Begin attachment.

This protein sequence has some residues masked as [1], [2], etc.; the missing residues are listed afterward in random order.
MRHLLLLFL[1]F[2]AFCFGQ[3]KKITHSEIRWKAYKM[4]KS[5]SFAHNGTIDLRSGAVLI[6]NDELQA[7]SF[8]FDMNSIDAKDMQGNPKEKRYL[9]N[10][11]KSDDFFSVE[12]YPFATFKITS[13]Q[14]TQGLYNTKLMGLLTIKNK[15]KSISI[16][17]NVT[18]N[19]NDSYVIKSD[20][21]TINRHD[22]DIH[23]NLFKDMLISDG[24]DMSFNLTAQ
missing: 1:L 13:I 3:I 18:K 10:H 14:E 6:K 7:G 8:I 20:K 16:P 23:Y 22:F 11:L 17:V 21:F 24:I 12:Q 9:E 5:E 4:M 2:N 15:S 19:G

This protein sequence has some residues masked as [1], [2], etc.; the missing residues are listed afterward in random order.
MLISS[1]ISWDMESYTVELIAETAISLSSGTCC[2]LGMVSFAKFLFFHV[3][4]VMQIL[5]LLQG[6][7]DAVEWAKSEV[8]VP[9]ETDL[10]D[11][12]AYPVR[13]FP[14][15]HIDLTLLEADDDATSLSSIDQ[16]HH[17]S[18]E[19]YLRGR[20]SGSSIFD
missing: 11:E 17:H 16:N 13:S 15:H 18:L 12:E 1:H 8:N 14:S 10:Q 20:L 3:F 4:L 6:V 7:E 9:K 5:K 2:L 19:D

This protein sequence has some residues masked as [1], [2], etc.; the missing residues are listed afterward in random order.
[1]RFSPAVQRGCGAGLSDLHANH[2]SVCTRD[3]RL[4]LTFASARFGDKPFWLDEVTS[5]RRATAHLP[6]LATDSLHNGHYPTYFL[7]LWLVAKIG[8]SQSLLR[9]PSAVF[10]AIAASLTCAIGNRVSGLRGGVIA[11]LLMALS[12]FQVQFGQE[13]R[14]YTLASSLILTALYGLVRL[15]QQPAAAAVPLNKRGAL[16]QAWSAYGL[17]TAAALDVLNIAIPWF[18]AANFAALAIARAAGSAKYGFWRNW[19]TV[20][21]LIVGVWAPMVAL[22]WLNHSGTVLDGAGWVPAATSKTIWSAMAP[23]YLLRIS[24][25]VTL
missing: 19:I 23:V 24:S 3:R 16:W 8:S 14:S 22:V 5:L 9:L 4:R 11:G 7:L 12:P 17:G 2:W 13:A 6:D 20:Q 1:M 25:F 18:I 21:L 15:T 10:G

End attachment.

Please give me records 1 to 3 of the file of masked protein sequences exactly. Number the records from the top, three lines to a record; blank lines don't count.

This protein sequence has some residues masked as [1], [2], etc.; the missing residues are listed afterward in random order.
MRHLLLLFL[1]F[2]AFCFGQ[3]KKITHSEIRWKAYKM[4]KS[5]SFAHNGTIDLRSGAVLI[6]NDELQA[7]SF[8]FDMNSIDAKDMQGNPKEKRYL[9]N[10][11]KSDDFFSVE[12]YPFATFKITS[13]Q[14]TQGLYNTKLMGLLTIKNK[15]KSISI[16][17]NVT[18]N[19]NDSYVIKSD[20][21]TINRHD[22]DIH[23]NLFKDMLISDG[24]DMSFNLTAQ
missing: 1:L 13:I 3:I 18:K 10:H 14:E 6:K 7:G 8:I 20:K 16:P 23:Y 22:F 11:L 17:V 21:F 24:I 12:Q 9:E 5:E 4:M 2:N 15:S 19:G

This protein sequence has some residues masked as [1], [2], etc.; the missing residues are listed afterward in random order.
MLISS[1]ISWDMESYTVELIAETAISLSSGTCC[2]LGMVSFAKFLFFHV[3][4]VMQIL[5]LLQG[6][7]DAVEWAKSEV[8]VP[9]ETDL[10]D[11][12]AYPVR[13]FP[14][15]HIDLTLLEADDDATSLSSIDQ[16]HH[17]S[18]E[19]YLRGR[20]SGSSIFD
missing: 11:E 17:H 16:N 13:S 15:H 18:L 12:E 1:H 8:N 14:S 10:Q 20:L 3:F 4:L 6:V 7:E 9:K 5:K 2:L 19:D

This protein sequence has some residues masked as [1], [2], etc.; the missing residues are listed afterward in random order.
[1]RFSPAVQRGCGAGLSDLHANH[2]SVCTRD[3]RL[4]LTFASARFGDKPFWLDEVTS[5]RRATAHLP[6]LATDSLHNGHYPTYFL[7]LWLVAKIG[8]SQSLLR[9]PSAVF[10]AIAASLTCAIGNRVSGLRGGVIA[11]LLMALS[12]FQVQFGQE[13]R[14]YTLASSLILTALYGLVRL[15]QQPAAAAVPLNKRGAL[16]QAWSAYGL[17]TAAALDVLNIAIPWF[18]AANFAALAIARAAGSAKYGFWRNW[19]TV[20][21]LIVGVWAPMVAL[22]WLNHSGTVLDGAGWVPAATSKTIWSAMAP[23]YLLRIS[24][25]VTL
missing: 19:I 23:V 24:S 3:R 16:W 8:S 14:S 22:V 5:L 9:L 4:R 11:G 7:L 12:P 17:G 2:W 13:A 6:D 20:Q 1:M 25:F 18:I 21:L 15:T 10:G